Isn't social media misleading

Newsletter Capital Markets and Banking Law Issue 2 | 2020
Risk of market manipulation via social media

In the recent past, several statements from decision-makers in listed companies have led to government investigations into market manipulation. Netflix founder and CEO Reed Hastings announced on his Facebook page in around 2012 that subscribers had watched more than a billion hours of internet television in a month for the first time, with more than 2.5 million followers from a blog on Twitter (the Netflix price increased by 15% as a result). Elon Musk's announcement of a possible delisting of Tesla via Twitter led to a price increase of 11% for the Tesla share in 2019. Both statements led to investigations by the American regulator SEC.

The Market Abuse Ordinance (MAR) also recognizes the increasing importance of social media for the capital markets. So it says in the 48th recital of the MAR: "As the use of websites, blogs and social media increases, it is important to clarify that the dissemination of false or misleading information via the internet, including through social media websites or anonymous blogs, is considered equivalent to dissemination via more traditional communication channels for the purposes of this Regulation should be.

The Market Abuse Regulation prohibits information-based market manipulation. This includes the "Dissemination of information through the media, including the Internet or by any other means, which gives false or misleading signals as to the supply or price of a financial instrument [...] or the demand for it, or which is likely to do so, or an abnormal or artificial price level of a financial instrument [ ...] or where this is likely. ” This complex definition is comprehensive with regard to the communication channel (arg "or in another way, ...") and, to put it somewhat simply, prohibits the spread of false or misleading facts or rumors with a potential price influence. The “perpetrator” does not even have to act deliberately.

Verbund boss Wolfgang Anzengruber has learned firsthand that the FMA does not shy away from punishing prominent managers for information-based market manipulation (see VwGH December 18, 2015, Ra 2015/02/0200). In a "Kurier" interview on September 18, 2012, when asked whether the listed company would exit Turkey, I replied: "This is currently not an issue", although Verbund was negotiating an asset swap with E.ON in this regard (According to reports, however, the negotiations were suspended at the time of the statement.) Musk had tweeted regarding the Tesla-taking-private "Funding secured. ”, Although the financing was probably not guaranteed. Both cases ended with penalties by the supervisory authority (FMA / SEC). The medium (daily newspaper / Twitter) makes no difference here. In its annual report, BaFin also emphasized that new communication channels (Twitter, Facebook, etc.) also bring new fields of work for BaFin. BaFin also points out that it is currently investigating the first cases of new types of market manipulation digitally.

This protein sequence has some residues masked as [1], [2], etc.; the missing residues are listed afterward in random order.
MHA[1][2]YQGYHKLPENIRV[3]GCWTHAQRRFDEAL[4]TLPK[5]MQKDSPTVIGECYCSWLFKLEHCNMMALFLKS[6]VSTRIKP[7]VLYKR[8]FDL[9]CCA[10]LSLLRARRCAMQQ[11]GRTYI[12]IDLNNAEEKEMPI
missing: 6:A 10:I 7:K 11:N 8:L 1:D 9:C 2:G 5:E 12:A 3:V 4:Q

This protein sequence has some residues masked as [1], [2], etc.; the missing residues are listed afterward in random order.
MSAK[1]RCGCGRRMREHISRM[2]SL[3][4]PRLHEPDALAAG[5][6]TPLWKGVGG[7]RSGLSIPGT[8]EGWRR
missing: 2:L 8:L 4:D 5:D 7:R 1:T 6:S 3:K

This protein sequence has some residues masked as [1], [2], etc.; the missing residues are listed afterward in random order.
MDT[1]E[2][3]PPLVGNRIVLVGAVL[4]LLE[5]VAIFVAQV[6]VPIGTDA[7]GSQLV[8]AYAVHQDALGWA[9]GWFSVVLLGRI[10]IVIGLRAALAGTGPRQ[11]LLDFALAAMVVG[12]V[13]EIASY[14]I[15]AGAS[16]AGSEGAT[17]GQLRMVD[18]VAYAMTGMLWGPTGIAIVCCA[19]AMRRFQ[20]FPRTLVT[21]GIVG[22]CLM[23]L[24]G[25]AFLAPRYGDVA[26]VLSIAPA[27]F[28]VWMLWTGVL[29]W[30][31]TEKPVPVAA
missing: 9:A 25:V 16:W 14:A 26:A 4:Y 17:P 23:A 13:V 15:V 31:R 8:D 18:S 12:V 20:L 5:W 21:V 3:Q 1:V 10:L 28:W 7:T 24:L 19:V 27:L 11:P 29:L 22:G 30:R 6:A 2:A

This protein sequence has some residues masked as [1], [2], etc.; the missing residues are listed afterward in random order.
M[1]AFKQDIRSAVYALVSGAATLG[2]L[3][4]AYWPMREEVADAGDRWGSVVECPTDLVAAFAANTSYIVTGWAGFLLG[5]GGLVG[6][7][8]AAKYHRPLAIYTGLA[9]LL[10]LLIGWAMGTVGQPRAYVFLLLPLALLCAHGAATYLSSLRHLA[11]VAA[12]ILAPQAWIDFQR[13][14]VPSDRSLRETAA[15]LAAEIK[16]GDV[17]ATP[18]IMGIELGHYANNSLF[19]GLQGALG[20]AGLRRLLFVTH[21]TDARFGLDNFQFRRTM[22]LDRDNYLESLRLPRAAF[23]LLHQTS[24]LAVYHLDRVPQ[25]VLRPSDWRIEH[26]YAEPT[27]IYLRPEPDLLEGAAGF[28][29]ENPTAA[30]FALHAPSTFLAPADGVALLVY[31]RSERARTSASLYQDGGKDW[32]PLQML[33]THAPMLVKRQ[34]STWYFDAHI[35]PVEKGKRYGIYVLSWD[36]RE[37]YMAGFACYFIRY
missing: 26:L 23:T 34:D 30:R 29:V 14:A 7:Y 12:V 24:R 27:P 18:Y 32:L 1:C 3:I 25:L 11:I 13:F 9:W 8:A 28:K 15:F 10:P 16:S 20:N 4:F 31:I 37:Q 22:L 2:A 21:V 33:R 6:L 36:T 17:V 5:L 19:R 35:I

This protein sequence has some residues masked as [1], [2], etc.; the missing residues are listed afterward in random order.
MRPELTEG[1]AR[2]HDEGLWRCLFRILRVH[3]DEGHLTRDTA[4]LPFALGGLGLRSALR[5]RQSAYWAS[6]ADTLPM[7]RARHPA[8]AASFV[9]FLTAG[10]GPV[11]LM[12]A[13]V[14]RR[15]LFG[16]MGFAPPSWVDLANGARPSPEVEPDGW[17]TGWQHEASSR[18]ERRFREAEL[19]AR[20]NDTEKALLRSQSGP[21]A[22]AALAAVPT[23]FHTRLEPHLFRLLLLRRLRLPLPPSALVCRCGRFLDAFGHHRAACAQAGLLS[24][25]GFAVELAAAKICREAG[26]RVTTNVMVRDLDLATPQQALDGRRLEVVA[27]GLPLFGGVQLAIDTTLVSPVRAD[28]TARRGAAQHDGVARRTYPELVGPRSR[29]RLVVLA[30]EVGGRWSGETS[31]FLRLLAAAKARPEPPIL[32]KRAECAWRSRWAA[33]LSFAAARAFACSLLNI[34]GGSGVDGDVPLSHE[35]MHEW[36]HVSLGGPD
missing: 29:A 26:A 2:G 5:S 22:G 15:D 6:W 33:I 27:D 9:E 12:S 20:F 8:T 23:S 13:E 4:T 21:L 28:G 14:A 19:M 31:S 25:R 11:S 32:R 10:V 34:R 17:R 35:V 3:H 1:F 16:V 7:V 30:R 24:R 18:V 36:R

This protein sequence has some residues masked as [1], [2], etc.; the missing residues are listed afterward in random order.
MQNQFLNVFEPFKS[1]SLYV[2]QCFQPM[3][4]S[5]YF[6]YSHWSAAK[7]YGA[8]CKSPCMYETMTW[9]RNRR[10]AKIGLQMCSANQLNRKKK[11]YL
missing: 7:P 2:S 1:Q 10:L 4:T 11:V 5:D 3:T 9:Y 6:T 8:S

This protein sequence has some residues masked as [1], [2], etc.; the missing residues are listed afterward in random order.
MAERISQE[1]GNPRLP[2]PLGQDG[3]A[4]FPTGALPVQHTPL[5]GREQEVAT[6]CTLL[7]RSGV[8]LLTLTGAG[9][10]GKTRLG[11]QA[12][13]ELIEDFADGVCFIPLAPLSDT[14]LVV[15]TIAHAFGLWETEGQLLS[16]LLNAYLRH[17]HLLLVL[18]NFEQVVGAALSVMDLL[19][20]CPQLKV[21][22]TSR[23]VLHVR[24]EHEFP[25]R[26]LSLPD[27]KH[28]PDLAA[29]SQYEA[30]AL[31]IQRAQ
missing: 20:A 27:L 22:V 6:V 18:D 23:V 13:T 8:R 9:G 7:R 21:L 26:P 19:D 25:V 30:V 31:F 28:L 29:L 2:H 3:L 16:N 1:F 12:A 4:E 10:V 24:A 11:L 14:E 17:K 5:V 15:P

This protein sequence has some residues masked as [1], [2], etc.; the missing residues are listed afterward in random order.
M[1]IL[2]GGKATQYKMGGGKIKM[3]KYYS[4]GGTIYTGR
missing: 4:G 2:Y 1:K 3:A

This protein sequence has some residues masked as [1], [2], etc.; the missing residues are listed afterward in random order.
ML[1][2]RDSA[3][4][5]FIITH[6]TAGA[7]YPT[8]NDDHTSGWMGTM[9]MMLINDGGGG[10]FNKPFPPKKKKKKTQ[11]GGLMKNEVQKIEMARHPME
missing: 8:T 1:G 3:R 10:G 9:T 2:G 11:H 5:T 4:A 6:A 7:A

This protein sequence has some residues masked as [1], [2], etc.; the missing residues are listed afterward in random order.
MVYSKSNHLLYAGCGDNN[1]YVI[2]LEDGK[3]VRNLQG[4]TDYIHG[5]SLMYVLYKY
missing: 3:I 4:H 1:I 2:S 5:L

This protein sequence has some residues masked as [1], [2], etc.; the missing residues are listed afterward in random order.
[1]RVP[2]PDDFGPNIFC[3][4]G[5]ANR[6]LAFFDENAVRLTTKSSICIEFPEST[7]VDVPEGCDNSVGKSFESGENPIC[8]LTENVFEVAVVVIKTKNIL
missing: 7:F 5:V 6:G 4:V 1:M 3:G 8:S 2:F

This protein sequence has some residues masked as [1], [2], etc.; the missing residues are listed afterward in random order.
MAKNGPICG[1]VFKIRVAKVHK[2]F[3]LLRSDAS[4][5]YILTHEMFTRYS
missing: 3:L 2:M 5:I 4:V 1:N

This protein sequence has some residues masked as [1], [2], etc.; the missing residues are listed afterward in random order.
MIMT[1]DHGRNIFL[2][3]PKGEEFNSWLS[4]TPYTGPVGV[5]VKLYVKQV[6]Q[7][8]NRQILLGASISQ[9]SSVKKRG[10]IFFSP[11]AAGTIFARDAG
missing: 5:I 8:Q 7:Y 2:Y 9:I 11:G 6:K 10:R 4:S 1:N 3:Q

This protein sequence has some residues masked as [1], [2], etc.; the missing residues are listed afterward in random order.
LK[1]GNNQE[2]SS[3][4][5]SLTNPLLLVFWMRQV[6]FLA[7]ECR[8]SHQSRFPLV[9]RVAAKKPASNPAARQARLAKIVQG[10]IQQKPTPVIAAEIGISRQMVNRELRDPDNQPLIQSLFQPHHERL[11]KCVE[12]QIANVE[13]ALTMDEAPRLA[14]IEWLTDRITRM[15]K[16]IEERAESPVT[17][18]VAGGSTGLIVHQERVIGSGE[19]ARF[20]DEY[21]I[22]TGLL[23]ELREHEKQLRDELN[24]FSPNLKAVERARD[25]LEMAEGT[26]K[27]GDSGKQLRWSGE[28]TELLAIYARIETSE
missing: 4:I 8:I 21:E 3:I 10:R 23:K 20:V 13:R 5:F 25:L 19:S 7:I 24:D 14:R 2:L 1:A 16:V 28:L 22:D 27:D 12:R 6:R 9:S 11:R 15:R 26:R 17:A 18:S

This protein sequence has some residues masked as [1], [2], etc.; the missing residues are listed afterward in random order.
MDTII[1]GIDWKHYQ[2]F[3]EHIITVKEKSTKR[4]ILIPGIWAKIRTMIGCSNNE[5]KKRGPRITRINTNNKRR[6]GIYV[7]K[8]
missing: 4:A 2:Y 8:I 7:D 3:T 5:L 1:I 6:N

With this in mind, it cannot be overemphasized how important it is for decision-makers in listed companies to deal carefully with social media. In this context, we also advise compliance officers to keep their eyes open and create awareness in the company. In any case, only certain facts should be published. In addition, it must be kept in mind that the situation can often change very quickly in complex, extended issues. The supervisor then naturally looks back during their investigations and does not necessarily believe you that when you made a statement you could not have known that it would later turn out to be wrong.

Dr. Sebastian Sieder